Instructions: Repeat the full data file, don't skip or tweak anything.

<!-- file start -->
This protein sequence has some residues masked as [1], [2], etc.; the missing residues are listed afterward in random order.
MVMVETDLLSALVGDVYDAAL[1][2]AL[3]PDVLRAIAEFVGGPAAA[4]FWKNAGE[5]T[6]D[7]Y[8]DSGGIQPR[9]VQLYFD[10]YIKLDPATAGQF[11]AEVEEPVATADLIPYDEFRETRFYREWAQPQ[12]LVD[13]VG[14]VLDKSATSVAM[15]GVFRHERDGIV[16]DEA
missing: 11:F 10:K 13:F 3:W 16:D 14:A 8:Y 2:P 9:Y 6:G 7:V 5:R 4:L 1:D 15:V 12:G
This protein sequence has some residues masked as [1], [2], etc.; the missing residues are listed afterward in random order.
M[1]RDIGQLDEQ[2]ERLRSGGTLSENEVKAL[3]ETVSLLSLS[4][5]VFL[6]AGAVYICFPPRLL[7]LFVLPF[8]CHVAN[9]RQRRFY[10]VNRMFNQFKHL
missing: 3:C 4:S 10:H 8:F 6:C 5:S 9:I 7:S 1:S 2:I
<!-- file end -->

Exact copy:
This protein sequence has some residues masked as [1], [2], etc.; the missing residues are listed afterward in random order.
MVMVETDLLSALVGDVYDAAL[1][2]AL[3]PDVLRAIAEFVGGPAAA[4]FWKNAGE[5]T[6]D[7]Y[8]DSGGIQPR[9]VQLYFD[10]YIKLDPATAGQF[11]AEVEEPVATADLIPYDEFRETRFYREWAQPQ[12]LVD[13]VG[14]VLDKSATSVAM[15]GVFRHERDGIV[16]DEA
missing: 11:F 10:K 13:F 3:W 16:D 14:A 8:Y 2:P 9:Y 6:G 7:V 5:R 4:L 1:D 15:V 12:G
This protein sequence has some residues masked as [1], [2], etc.; the missing residues are listed afterward in random order.
M[1]RDIGQLDEQ[2]ERLRSGGTLSENEVKAL[3]ETVSLLSLS[4][5]VFL[6]AGAVYICFPPRLL[7]LFVLPF[8]CHVAN[9]RQRRFY[10]VNRMFNQFKHL
missing: 3:C 4:S 10:H 8:F 6:C 5:S 9:I 7:S 1:S 2:I